Given that low-doc home loans are generally riskier from a lender’s perspective, the bank may require a bigger deposit than a full-doc home loan. When you’re comparing low-doc home loans, look out for the loan-to-value ratio (LVR) percentages. As a general rule, loans that have a LVR of over 80 per cent are required to pay lender’s mortgage insurance (LMI). To avoid any extra charges, take note of the LVR and deposit requirements.

Other low-doc home loan features to look out for include loan portability which lets you take your low-doc home loan with you when you move, instead of refinancing

Depending on your cash flow, you may be able to find a loan that lets you change your repayments from monthly to weekly or fortnightly.

How do I apply for a low-doc home loan in Australia?

Once you’ve compared your low-doc home loan options, found a loan that suits you, and checked that you meet the eligibility requirements, you will need to gather your documentation before you apply. While each lender has their own home loan application process, they may generally require some or all of the following documentation:

  • Proof of identification
  • Proof you’ve been working in the same industry for at least 12 months
  • A registered business name and an ABN
  • At least 12 months of lodged business activity statements (BAS statements)
  • Proof of registration of GST
  • Personal and business bank statementsAn income declaration from your accountant

Frequently asked questions

Who has the best home loan?

Determining who has the ‘best’ home loan really does depend on your own personal circumstances and requirements. It may be tempting to judge a loan merely on the interest rate but there can be added value in the extras on offer, such as offset and redraw facilities, that aren’t available with all low rate loans.

To determine which loan is the best for you, think about whether you would prefer the consistency of a fixed loan or the flexibility and potential benefits of a variable loan. Then determine which features will be necessary throughout the life of your loan. Thirdly, consider how much you are willing to pay in fees for the loan you want. Once you find the perfect combination of these three elements you are on your way to determining the best loan for you. 

How do I take out a low-deposit home loan?

If you want to take out a low-deposit home loan, it might be a good idea to consult a mortgage broker who can give you professional financial advice and organise the mortgage for you.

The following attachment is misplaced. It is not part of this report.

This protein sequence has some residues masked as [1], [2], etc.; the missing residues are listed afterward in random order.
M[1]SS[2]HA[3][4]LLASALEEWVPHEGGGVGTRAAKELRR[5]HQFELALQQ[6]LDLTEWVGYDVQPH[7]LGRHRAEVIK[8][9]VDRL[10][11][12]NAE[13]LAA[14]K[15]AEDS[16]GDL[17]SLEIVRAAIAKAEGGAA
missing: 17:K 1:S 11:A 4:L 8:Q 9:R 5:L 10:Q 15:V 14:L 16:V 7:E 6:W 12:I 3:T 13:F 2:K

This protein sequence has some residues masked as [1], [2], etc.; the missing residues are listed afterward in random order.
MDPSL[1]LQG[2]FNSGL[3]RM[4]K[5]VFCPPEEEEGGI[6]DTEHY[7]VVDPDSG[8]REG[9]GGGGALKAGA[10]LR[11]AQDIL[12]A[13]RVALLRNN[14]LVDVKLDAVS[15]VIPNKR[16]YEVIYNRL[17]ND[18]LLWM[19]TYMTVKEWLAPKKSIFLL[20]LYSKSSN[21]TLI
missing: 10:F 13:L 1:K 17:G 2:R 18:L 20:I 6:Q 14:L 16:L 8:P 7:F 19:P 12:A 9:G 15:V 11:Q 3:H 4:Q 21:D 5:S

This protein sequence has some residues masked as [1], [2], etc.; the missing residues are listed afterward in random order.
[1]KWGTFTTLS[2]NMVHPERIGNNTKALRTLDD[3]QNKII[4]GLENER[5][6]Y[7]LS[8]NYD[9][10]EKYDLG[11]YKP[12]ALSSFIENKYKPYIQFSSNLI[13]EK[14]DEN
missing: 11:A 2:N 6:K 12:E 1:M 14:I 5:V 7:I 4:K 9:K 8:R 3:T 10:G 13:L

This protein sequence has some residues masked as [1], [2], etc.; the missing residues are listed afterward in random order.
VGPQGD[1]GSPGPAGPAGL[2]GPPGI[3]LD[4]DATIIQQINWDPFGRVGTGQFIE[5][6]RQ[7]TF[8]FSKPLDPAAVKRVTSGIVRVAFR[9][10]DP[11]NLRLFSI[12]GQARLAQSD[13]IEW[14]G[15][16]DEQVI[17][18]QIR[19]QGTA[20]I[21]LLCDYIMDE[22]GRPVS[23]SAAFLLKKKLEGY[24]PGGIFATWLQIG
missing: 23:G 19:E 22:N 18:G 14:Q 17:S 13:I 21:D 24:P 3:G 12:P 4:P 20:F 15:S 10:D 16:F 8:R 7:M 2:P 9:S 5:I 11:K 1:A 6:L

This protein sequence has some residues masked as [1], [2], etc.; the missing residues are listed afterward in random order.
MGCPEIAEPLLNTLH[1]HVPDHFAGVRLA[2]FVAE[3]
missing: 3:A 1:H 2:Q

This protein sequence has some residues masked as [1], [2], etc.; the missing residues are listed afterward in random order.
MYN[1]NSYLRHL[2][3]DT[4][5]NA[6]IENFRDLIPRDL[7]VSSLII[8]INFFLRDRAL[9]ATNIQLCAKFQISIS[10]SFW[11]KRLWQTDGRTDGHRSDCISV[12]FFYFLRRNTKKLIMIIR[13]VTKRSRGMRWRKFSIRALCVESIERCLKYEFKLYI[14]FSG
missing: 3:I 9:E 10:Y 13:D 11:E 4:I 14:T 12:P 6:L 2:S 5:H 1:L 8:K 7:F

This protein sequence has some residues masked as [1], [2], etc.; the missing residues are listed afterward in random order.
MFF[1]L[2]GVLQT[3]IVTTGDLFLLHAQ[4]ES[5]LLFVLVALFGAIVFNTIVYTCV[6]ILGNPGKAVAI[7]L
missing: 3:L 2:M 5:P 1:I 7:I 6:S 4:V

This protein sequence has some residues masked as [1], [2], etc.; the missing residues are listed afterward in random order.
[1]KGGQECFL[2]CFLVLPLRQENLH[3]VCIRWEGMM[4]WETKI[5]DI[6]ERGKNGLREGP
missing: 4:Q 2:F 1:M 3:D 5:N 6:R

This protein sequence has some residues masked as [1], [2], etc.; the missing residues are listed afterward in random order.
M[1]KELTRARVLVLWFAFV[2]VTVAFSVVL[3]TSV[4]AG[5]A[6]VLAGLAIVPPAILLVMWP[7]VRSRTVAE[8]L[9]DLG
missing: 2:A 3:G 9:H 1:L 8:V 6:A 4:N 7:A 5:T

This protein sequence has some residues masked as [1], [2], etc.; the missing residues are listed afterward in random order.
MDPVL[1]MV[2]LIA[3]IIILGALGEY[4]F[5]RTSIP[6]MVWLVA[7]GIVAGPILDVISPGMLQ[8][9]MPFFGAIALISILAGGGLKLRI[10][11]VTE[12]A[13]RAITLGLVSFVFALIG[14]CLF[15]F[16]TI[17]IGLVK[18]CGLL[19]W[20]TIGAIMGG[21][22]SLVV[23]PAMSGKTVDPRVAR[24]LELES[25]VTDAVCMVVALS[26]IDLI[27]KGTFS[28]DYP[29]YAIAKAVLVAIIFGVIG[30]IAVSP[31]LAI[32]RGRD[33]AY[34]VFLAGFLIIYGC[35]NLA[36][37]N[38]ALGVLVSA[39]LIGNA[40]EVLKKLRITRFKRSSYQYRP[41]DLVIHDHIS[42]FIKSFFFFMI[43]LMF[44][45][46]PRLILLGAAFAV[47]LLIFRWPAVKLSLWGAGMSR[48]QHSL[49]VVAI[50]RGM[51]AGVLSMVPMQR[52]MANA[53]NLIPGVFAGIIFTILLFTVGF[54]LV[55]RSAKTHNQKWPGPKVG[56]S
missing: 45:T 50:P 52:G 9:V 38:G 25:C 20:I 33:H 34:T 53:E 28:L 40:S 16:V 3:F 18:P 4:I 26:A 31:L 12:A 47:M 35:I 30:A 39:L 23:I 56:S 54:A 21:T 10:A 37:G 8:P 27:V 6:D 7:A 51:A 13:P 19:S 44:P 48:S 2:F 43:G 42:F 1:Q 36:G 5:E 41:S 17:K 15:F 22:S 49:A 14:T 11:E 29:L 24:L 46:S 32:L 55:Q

Another way to take out a low-deposit home loan is to do your own research with a comparison website like RateCity. Once you’ve identified your preferred mortgage, you can apply through RateCity or go direct to the lender.

Mortgage Calculator, Interest Rate

The percentage of the loan amount you will be charged by your lender to borrow. 

Does Real Time Ratings' work for people who already have a home loan?

Yes. If you already have a mortgage you can use Real Time RatingsTM to compare your loan against the rest of the market. And if your rate changes, you can come back and check whether your loan is still competitive. If it isn’t, you’ll get the ammunition you need to negotiate a rate cut with your lender, or the resources to help you switch to a better lender.

What is a specialist lender?

Specialist lenders, also known as non-conforming lenders, are lenders that offer mortgages to ‘non-vanilla’ borrowers who struggle to get finance at mainstream banks.

That includes people with bad credit, as well as borrowers who are self-employed, in casual employment or are new to Australia.

Specialist lenders take a much more flexible approach to assessing mortgage applications than mainstream banks.

Mortgage Calculator, Repayments

The money you pay back to your lender at regular intervals. 

How will Real Time Ratings help me find a new home loan?

The home loan market is complex. With almost 4,000 different loans on offer, it’s becoming increasingly difficult to work out which loans work for you.

That’s where Real Time RatingsTM can help. Our system automatically filters out loans that don’t fit your requirements and ranks the remaining loans based on your individual loan requirements and preferences.

Best of all, the ratings are calculated in real time so you know you’re getting the most current information.

What do mortgage brokers do?

Mortgage brokers are finance professionals who help borrowers organise home loans with lenders. As such, they act as middlemen between borrowers and lenders.

While bank staff recommend home loan products only from their own employer, brokers are independent, so they can recommend products from a range of institutions.